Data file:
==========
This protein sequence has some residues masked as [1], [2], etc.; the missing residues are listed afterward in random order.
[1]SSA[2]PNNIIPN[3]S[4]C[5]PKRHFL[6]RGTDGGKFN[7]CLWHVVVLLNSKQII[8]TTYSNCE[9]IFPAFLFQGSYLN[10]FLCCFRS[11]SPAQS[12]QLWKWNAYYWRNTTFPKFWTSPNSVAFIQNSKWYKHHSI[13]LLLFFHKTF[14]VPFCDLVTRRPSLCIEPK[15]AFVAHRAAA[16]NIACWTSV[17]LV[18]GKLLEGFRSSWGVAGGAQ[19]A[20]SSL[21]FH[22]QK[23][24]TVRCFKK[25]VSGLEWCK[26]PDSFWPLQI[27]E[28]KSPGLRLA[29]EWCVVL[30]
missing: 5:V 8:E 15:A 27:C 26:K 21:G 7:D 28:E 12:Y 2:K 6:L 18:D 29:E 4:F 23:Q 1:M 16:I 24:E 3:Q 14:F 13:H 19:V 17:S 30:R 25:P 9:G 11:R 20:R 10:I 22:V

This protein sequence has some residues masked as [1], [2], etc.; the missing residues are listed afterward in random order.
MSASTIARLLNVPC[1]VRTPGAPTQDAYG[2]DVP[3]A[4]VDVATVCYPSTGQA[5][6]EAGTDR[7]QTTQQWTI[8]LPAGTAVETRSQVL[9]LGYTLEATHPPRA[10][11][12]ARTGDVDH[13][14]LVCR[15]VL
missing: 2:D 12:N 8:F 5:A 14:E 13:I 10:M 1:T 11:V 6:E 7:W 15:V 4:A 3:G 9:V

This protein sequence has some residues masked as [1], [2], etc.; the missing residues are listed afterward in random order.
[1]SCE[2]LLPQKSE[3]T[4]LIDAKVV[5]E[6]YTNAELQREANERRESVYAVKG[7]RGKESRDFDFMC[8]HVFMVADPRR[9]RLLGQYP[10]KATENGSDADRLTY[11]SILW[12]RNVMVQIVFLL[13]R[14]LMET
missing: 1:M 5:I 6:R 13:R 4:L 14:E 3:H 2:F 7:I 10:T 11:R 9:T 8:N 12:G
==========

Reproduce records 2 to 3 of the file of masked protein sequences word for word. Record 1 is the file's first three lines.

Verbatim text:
This protein sequence has some residues masked as [1], [2], etc.; the missing residues are listed afterward in random order.
MSASTIARLLNVPC[1]VRTPGAPTQDAYG[2]DVP[3]A[4]VDVATVCYPSTGQA[5][6]EAGTDR[7]QTTQQWTI[8]LPAGTAVETRSQVL[9]LGYTLEATHPPRA[10][11][12]ARTGDVDH[13][14]LVCR[15]VL
missing: 2:D 12:N 8:F 5:A 14:E 13:I 10:M 1:T 11:V 6:E 7:W 15:V 4:A 3:G 9:V

This protein sequence has some residues masked as [1], [2], etc.; the missing residues are listed afterward in random order.
[1]SCE[2]LLPQKSE[3]T[4]LIDAKVV[5]E[6]YTNAELQREANERRESVYAVKG[7]RGKESRDFDFMC[8]HVFMVADPRR[9]RLLGQYP[10]KATENGSDADRLTY[11]SILW[12]RNVMVQIVFLL[13]R[14]LMET
missing: 1:M 5:I 6:R 13:R 4:L 14:E 3:H 2:F 7:I 10:T 11:R 9:T 8:N 12:G